How to be a sensible investor when stock trading

Trading in the stock market is not all about the quick gains or heavy losses. If you take the right steps and remain patient, it is possible to make money in the long term. Here is the right way to trade.

1. Use your knowledge

Besides the knowledge of basic trading procedures, you need to stay updated on the latest stock market news and events that could potentially affect stocks. So, always do your homework and make a list of the stocks you would like to trade. Remain informed about the chosen companies and the market volatility. Knowledge is power, and if you research well, you will find stocks that are a great addition to your portfolio.

2. Set a budget

It is important to allocate a fund. Assess how much capital you can risk on each trade and stick to it. Do not be lured into spending more than the budget you have set aside. If you have excess funds, you can set aside the surplus amount to trade with, but do not make it a habit.

3. Set aside time

You will need to set aside time for making investment decisions. If you are thinking about day trading, you will need to set aside a couple of hours, and if you do not have the time, don’t consider it.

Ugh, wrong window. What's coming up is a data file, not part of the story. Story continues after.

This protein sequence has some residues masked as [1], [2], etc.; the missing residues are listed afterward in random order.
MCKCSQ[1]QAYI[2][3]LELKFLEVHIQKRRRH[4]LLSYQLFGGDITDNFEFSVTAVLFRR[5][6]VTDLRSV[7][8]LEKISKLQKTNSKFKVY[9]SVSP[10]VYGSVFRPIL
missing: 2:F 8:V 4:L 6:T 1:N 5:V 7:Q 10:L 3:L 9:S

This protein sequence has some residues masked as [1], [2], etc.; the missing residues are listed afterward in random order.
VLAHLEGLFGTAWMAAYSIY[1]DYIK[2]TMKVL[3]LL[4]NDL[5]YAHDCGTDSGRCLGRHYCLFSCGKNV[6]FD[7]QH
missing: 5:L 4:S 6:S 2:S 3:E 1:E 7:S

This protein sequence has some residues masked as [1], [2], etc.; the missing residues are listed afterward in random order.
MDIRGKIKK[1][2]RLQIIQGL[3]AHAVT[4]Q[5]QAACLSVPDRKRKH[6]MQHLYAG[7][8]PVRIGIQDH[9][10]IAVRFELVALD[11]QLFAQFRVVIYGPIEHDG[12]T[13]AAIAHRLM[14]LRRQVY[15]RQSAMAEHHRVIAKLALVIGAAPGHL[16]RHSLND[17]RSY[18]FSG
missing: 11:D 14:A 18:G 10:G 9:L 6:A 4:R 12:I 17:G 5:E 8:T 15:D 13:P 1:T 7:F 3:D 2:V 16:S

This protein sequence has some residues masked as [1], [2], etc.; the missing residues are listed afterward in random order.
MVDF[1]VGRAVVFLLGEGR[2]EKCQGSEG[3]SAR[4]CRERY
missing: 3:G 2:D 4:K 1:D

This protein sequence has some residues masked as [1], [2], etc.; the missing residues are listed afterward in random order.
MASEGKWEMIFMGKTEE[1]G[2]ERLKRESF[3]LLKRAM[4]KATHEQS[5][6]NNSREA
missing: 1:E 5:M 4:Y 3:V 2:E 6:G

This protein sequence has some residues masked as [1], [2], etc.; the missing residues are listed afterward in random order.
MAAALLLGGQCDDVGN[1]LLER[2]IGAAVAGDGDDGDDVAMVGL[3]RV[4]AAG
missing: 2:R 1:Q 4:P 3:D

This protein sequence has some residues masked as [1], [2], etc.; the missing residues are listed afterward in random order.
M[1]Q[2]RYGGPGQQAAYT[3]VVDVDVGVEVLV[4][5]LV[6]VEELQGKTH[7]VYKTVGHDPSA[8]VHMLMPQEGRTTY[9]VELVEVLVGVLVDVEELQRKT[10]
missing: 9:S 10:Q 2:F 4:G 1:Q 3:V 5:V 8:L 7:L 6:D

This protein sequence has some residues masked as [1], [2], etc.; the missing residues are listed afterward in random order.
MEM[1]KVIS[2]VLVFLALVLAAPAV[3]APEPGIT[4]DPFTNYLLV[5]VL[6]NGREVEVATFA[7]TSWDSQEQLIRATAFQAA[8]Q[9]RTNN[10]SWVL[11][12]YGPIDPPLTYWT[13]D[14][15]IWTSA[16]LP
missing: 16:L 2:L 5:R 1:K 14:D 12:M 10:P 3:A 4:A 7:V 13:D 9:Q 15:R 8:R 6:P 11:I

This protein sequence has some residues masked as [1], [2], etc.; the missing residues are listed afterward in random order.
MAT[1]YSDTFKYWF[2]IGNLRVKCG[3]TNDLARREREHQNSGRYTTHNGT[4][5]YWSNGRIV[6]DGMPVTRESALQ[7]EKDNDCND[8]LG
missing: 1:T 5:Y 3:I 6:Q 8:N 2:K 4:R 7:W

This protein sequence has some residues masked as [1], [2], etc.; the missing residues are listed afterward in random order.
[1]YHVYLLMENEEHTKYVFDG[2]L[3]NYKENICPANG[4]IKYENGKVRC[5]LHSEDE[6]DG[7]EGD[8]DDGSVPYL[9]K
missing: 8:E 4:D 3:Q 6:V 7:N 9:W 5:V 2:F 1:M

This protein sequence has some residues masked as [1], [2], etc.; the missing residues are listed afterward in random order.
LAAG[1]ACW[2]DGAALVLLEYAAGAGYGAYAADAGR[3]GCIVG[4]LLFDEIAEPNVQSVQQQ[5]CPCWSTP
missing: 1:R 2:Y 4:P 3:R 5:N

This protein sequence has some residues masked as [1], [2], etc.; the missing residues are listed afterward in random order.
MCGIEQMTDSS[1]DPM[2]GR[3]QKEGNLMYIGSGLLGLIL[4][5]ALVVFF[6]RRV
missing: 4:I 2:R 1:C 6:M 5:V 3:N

4. Start small

Sensible investing is all about starting small. You must focus on a few stocks in each investment session and hold them for the long haul. There are several growth stocks that have generated impressive returns over the years. It has also become common to trade fractional shares – so, you can specifically trade in smaller amounts and own some of the best stocks.

5. Steer clear of penny stocks

You might be looking for great deals and low prices, but it is best to stay away from penny stocks. They are liquid and your chances of hitting the jackpot are minimal. A lot of stocks trading under $5 a share become delisted on the major stock exchanges – so, stay away from them.

6. Be logical about the profits

You cannot win every day in the stock market. Your investment strategy does not need to win all the time to be profitable. Some investors only win about 50% of their trades, but they make more money than they lose. This is why sensible investing is important. You need to ensure that the risk on your trade is limited to a certain percentage of the account and that you have clearly defined entry and exit methods.

7. Focus on your plan